Iran Nuclear NewsUS Calls Iran's Stockpile Threat "Nuclear Blackmail"

US Calls Iran’s Stockpile Threat “Nuclear Blackmail”


Iran's President Hassan Rouhani

By Jubin Katiraie

The US has labelled Iran’s plan to exceed the internationally agreed limit on enriched uranium stockpiles “nuclear blackmail”.

White House National Security Council spokesperson Garrett Marquis said: “President [Donald] Trump has made it clear that he will never allow Iran to develop nuclear weapons. The regime’s nuclear blackmail must be met with increased international pressure.”

While State Department officials urged the international community not to give in to Iran’s “nuclear extortion” and called on Iran to rethink its actions.

State Department spokesperson Morgan Ortagus said during a briefing on Monday: “We continue to call on the Iranian regime not to obtain a nuclear weapon, to abide by their commitments to the international community.”

These comments follow the announcement by Iran’s atomic agency spokesman Behrouz Kamalvandi, who said that Iran would pass the agreed enriched uranium limit by June 27, but would observe the limit if Europe, Russia, and China helped Tehran circumvent US sanctions on its oil industry.

French President Emmanuel Macron urged Iran to behave patiently and responsibly, noting that escalation won’t help Iran, while Britain said it would consider “all options” if Iran exceeded the nuclear limits.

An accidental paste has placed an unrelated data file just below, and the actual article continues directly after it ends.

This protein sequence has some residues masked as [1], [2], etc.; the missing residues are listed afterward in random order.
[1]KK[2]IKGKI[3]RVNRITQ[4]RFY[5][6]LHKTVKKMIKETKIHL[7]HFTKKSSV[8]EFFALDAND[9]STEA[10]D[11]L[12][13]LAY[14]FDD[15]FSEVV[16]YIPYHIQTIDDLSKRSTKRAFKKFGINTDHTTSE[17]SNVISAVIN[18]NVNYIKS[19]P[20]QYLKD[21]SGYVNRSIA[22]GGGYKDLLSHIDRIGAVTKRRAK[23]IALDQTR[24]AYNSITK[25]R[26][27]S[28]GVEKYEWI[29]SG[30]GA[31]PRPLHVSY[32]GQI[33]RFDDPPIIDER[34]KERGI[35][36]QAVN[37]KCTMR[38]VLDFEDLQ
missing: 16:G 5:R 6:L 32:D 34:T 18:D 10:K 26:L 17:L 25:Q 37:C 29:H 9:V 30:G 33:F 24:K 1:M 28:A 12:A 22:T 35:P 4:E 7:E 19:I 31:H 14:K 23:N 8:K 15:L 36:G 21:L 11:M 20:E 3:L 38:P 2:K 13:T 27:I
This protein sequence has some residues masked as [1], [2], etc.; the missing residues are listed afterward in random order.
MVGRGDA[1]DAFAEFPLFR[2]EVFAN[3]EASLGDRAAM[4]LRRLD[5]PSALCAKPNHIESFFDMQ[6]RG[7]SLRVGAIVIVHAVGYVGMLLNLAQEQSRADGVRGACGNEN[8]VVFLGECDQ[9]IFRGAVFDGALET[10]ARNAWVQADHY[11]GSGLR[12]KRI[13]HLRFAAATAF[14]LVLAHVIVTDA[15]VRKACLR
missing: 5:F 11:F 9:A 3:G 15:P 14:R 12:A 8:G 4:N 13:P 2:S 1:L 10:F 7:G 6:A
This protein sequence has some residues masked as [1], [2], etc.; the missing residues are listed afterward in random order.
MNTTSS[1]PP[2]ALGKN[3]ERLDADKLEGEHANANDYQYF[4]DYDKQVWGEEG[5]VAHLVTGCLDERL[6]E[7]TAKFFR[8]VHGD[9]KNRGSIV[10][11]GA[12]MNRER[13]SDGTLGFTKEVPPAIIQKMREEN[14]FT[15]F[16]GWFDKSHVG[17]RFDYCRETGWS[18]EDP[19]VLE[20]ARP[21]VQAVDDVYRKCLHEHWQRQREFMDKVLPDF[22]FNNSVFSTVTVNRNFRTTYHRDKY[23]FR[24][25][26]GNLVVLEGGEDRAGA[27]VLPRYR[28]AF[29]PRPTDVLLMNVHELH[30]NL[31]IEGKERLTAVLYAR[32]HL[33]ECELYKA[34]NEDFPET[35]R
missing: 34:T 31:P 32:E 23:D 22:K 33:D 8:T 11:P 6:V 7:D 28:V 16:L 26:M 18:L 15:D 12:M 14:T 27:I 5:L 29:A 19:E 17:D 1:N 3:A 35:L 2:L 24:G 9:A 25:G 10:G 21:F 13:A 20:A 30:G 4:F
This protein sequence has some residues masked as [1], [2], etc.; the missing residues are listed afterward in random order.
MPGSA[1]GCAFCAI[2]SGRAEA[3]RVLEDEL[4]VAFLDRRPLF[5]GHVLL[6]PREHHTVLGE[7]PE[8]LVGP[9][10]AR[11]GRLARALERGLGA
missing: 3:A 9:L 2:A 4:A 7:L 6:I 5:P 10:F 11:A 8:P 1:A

US-Iran tensions are escalating over a year after the US pulled out of the nuclear deal, otherwise known as the Joint Comprehensive Plan of Action (JCPOA), and began re-imposing sanctions on Tehran, as well as labelling the Iranian Revolutionary Guards Corps (IRGC) as a terrorist organisation.

In May, in response to the US allowing sanctions waivers on Iran’s oil industry to expire, Iranian President Hassan Rouhani vowed that Iran would stop observing restrictions on its stocks of enriched uranium and heavy water.

The US’ maximum pressure campaign on Iran is designed to force the mullahs back to the negotiating table for a deal that better deals with Iran’s malign behaviour. This behaviour includes the recent attacks on two oil tankers in the Middle East, which the US have provided evidence to show Iran’s involvement.

Prior to these attacks, US National Security Advisor John Bolton said that he was willing to talk to Iran, but also ready to retaliate.

He said: “The National Security Strategy lists Iran as one of the four top threats, and we just need to be sure we’ve got the capability to deter them from these kinds of activities, threatening American lives and facilities, threatening the international oil market… [Iran] would be making a big mistake if they doubted the president’s resolve on this.”

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